By Celia Hameury
Everyone has heard of McGill’s mechanical, civil, chemical, mining or electrical and software engineering programs. Most were founded over fifty years ago, and are now well established departments – some are even over a hundred years old. McGill’s newest engineering program, bioengineering, is just a baby in comparison.
Initially established as a graduate program in 2012, bioengineering only joined the undergraduate program list four years later. In Fall 2016, McGill welcomed its first cohort of bioengineering undergraduate students. At the time, the head count was low, with just over 30 students, and the small department’s curriculum was far from finalized. The faculty included only nine members and 14 associate members. Three years later, the bioengineering student body has more than tripled in size and official offices have been added to the third floor of McConnel, but the program remains somewhat hazy.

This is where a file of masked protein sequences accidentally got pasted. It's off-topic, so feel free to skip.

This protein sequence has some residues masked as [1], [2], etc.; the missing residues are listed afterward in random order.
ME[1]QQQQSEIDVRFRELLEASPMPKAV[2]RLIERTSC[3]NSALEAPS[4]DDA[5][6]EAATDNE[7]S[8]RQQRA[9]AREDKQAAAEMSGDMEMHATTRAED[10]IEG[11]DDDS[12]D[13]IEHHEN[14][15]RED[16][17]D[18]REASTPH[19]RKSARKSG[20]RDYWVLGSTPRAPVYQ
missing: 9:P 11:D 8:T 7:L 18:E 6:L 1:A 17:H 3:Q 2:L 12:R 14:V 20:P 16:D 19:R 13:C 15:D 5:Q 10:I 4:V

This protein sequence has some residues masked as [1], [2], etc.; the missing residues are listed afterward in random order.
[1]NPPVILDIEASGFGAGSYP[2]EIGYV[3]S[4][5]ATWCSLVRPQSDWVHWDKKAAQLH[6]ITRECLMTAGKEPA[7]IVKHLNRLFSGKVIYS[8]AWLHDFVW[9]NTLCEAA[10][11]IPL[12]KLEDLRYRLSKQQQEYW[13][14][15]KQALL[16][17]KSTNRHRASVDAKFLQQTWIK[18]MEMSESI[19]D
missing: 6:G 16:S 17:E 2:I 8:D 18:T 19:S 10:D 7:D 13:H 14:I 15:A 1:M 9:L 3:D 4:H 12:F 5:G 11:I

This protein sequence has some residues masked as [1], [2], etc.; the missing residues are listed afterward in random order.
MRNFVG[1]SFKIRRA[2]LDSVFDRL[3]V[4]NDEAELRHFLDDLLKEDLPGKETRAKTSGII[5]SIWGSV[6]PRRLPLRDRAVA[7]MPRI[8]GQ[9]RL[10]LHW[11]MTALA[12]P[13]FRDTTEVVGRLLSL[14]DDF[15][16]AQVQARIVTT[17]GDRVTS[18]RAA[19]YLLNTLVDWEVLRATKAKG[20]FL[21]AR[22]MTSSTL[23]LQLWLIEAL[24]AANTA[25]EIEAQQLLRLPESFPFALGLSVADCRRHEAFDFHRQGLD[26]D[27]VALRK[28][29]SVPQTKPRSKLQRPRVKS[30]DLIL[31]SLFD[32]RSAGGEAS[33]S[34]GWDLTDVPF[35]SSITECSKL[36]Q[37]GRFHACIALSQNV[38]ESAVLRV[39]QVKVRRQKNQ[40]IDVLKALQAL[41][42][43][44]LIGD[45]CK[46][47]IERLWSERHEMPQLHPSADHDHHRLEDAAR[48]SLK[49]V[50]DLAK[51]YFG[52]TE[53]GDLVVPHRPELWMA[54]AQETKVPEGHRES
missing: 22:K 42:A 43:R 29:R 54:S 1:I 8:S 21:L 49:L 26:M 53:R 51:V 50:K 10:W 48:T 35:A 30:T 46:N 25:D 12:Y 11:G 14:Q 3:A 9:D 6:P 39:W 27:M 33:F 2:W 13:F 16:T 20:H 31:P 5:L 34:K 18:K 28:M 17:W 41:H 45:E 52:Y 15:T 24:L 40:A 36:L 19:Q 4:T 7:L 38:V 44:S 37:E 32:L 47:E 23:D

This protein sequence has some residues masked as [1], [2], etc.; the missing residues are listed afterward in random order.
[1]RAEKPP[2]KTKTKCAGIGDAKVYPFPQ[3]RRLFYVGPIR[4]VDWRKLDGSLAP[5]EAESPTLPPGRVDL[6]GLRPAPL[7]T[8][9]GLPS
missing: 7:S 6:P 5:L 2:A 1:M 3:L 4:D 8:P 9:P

Moreover, the definition of bioengineering and what it entails is largely ignored by most other engineers, and even by bioengineers themselves. How it differs from biomedical, or even bioresource engineering, is confusing to many. This is because the three fields are very closely linked. By definition, bioengineering, or biological engineering, is a new engineering discipline based in life sciences, which applies engineering principles to problems involving biological systems. Bioengineering is a broader field than biomedical engineering, which only deals with the medical applications of engineering. At McGill, biomedical engineering only exists a graduate program, or an undergraduate minor. Similarly, bioengineering includes environmental aspects, closely linking it to the bioresource engineering program based at MacDonald Campus.The bioengineering program at McGill offers three streams, each with specific required courses. Students must choose their stream after U1. The first stream deals with biological materials and mechanics, mostly studying the mechanics of biological systems. It involves physics and mechanical engineering courses as well as materials courses. This stream aims to use biological systems as inspiration for new synthetic materials. Stream 2 is Biomolecular and Cellular Engineering. As the name suggests, this stream is revolves around molecular and cell biology. Stream 2 teaches students how to design new systems which exploit the mechanisms of cells and molecular level biological systems. The last stream, called Biomedical, Diagnostics and High Throughput Screening Engineering, studies the techniques by which biological systems are analyzed. This includes imaging and other biomedical devices. This stream is perhaps the closest to biomedical engineering, but includes electrical engineering and nanotechnology courses. Initially, McGill intended on offering a fourth stream which would focus on bioinformatics, which is the study of using biological systems to store information and perform computations. However, after toying with this idea for a year, the idea of a fourth stream was abandoned, and the department settled on three. Even so, the department of bioengineering is more diverse than any other in the faculty, including 17 non-departmental course from departments as diverse as biochemistry to civil engineering to physics, compared to only nine required departmental courses.